That “me” part of Matt that becomes Wolfie is not very different from the football player Stony Brook students know him as.
“On the field, he’s very energetic, very active,” senior psychology Chris Fenelon, a fullback on the football team, said. “Honestly, it fits him. He has a lot of energy and Wolfie is very energetic.”
Perhaps the only visible difference between Matt on the field and Matt as Wolfie is that he’s “very vocal” while playing football, Fenelon said. Yet when he pulls on that Wolfie suit, Matt becomes silent. Wolfie is not allowed to speak, as it would ruin the illusion and give away the identity of the handful of students who share the role of the mascot.
Instead, Wolfie communicates with fans through body motions and signs.
“It’s funny because I go from doing one thing to putting on a suit and dancing around and making fun of myself, pretty much, and making people laugh. It’s different from football because you’re putting sweat, blood, tears into everything you do, and here you’re just having a good time, you’re just going with the wind. Whatever happens, happens. If you fall, you get up. It’s just a whole different atmosphere.”
Yet, it is an atmosphere that still requires a good amount of time and effort, which Matt was not expecting. “It’s weird because I thought you just get in the suit and dance around and that’s it. But it’s scripted out, you have to do what’s planned.”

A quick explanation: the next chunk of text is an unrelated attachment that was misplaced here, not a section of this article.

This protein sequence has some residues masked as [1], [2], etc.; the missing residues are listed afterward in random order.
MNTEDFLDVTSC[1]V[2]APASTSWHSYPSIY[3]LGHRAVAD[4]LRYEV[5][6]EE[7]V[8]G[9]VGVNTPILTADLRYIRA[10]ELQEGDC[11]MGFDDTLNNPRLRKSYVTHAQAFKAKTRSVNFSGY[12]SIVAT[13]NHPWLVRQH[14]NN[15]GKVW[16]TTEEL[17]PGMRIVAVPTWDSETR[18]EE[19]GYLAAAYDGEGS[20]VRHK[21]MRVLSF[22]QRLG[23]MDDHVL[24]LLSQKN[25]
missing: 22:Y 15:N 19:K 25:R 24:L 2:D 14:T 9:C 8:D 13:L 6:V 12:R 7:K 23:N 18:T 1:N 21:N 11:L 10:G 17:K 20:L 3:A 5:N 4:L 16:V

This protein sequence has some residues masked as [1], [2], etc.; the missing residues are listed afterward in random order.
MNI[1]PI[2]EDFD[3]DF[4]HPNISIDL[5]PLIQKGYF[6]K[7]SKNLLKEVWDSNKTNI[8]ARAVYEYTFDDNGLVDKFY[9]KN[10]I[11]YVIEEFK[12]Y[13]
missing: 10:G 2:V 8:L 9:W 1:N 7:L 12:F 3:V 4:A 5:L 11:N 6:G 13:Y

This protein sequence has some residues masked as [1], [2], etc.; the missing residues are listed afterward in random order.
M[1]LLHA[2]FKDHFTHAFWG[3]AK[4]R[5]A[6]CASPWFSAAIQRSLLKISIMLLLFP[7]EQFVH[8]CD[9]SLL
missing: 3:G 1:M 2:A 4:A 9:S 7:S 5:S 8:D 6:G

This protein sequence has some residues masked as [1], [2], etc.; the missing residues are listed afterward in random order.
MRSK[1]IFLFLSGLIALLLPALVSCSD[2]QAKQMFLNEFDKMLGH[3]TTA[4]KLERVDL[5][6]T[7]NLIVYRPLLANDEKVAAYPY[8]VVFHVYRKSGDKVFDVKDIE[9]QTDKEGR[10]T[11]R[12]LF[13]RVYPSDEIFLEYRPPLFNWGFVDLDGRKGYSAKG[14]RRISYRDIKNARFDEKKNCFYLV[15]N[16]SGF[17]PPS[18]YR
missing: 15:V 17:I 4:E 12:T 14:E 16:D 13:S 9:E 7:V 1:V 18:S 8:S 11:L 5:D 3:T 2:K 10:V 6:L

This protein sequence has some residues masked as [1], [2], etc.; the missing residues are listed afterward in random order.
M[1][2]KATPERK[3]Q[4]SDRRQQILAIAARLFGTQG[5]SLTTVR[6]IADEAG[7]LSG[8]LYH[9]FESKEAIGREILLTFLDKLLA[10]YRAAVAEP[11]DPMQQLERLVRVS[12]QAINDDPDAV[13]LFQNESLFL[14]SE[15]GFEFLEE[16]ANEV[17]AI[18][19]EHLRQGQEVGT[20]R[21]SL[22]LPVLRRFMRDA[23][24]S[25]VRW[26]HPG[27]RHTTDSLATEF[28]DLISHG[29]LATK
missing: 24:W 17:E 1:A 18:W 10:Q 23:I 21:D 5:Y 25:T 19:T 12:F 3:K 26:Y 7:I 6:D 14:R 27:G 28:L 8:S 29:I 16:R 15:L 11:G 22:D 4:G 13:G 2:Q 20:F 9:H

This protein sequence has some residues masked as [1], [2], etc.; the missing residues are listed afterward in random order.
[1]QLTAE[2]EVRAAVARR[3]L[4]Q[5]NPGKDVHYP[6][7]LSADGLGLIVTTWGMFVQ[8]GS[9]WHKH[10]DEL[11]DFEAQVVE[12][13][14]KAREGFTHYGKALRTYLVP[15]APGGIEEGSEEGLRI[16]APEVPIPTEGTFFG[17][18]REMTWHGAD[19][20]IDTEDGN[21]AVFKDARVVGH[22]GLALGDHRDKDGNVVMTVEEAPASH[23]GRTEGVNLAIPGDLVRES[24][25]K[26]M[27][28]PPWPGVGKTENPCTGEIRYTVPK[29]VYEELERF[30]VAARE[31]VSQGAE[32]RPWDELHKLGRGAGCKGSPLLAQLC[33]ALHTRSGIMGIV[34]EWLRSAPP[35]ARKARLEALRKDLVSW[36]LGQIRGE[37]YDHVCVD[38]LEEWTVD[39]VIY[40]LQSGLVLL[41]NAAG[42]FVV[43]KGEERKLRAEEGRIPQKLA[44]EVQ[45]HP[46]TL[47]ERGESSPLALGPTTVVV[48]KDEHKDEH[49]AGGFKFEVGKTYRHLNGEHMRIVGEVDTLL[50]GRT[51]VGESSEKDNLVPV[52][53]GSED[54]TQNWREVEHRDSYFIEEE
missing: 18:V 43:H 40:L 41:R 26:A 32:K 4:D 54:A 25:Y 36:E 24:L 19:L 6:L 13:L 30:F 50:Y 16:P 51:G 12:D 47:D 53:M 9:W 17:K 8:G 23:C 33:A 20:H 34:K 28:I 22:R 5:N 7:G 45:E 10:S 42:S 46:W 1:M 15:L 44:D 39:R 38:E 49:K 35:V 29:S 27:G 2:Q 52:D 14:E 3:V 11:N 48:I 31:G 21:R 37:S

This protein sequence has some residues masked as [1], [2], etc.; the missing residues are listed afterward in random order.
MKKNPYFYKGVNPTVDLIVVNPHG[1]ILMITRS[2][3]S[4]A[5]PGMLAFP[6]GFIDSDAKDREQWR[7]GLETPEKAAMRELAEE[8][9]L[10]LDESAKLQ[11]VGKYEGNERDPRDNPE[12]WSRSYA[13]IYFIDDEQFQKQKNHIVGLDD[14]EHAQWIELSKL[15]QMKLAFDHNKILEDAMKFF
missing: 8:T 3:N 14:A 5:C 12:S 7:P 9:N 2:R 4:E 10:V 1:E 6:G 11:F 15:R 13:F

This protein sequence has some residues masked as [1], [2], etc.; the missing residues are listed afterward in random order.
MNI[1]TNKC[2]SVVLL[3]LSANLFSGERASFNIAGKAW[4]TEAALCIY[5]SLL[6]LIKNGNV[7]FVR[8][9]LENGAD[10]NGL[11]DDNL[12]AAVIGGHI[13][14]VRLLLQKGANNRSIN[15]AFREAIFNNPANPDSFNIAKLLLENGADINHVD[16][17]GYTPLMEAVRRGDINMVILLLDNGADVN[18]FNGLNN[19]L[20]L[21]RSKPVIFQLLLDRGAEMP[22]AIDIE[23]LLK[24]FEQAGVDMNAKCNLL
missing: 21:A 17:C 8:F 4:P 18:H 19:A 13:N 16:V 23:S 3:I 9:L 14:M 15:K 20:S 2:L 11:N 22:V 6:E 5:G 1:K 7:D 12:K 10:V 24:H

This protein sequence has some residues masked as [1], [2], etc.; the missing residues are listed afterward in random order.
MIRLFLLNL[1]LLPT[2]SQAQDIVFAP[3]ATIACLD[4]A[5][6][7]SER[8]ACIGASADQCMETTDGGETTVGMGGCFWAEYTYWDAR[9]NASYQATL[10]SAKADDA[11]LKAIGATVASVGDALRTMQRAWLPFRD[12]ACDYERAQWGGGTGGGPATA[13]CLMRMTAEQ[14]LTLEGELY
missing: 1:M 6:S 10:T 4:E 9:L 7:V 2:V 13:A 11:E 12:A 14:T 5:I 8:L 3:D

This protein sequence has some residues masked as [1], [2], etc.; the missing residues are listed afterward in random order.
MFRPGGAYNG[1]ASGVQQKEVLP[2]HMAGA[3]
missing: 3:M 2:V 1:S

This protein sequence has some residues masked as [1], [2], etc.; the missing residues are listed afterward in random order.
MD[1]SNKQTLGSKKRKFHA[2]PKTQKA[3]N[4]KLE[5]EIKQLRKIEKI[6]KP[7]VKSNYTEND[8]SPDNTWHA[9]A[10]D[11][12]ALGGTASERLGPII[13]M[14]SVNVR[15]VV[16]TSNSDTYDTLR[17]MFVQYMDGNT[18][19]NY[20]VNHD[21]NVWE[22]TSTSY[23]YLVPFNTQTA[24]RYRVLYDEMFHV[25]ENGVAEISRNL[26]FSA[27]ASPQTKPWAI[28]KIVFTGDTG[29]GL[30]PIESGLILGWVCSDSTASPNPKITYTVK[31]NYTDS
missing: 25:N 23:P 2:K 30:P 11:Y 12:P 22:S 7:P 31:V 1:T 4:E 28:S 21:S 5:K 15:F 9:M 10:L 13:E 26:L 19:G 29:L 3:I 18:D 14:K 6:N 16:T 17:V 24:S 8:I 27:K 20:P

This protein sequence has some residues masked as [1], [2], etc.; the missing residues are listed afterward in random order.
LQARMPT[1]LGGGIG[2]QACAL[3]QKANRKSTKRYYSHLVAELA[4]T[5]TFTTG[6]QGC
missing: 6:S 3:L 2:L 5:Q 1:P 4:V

Matt began playing football when he was 6 years old. Being from Tampa, Fla., football was an important part of growing up.
“My entire life I’ve played,” Matt said. “It was one of those things that everyone wanted to play little league and I had friends that played and I just played nonstop. It just went up from there.”
Matt played football for fun. He never took it seriously until his sophomore year of high school, when he started playing well.
When his brother, who also played football for Stony Brook for two years, got a football scholarship to the University of Iowa, Matt realized it could help him get in to college.
“That’s when I turned it on. That’s when I started training after hours and in the mornings, at night, waking up early and running. Doing all the stuff I should be doing. It didn’t click until junior year, and that’s when it blew up.”
And blow up it did. Since he began playing for Stony Brook, Matt has always been in the limelight. His first season here, he played in all 11 games.
In his 2010 season, he set career highs and was king of the receiving corps with a total of five touchdowns. His senior season was his best, scoring more touchdowns than he has in any other season.
But Matt’s college football career is ending after three years of being one of the best players on the team. He will be graduating in a few weeks and leaving college football, and Wolfie, behind.